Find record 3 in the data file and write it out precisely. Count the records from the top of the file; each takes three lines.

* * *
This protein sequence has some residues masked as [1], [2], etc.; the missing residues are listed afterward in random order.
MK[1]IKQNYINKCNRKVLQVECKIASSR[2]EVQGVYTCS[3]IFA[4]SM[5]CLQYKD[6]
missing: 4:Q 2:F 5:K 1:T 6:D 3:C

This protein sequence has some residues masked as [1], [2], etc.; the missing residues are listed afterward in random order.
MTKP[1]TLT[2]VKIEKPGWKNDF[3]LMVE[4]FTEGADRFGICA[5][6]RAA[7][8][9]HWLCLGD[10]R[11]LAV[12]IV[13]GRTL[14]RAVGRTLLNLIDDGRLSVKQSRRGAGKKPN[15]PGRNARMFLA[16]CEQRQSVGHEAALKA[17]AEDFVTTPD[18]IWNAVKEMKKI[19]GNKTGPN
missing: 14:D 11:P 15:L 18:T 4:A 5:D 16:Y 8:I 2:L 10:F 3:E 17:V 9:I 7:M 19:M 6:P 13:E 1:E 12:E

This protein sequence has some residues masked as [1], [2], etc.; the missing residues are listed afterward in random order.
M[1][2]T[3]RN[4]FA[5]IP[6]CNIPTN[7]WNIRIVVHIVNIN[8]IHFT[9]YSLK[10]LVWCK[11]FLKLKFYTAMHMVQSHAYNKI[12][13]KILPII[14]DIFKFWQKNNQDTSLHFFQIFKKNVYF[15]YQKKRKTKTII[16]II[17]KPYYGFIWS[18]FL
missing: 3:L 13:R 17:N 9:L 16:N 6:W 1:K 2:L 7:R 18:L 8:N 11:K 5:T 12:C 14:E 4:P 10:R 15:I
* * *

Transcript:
This protein sequence has some residues masked as [1], [2], etc.; the missing residues are listed afterward in random order.
M[1][2]T[3]RN[4]FA[5]IP[6]CNIPTN[7]WNIRIVVHIVNIN[8]IHFT[9]YSLK[10]LVWCK[11]FLKLKFYTAMHMVQSHAYNKI[12][13]KILPII[14]DIFKFWQKNNQDTSLHFFQIFKKNVYF[15]YQKKRKTKTII[16]II[17]KPYYGFIWS[18]FL
missing: 3:L 13:R 17:N 9:L 16:N 6:W 1:K 2:L 7:R 18:L 8:N 11:K 5:T 12:C 14:E 4:P 10:R 15:I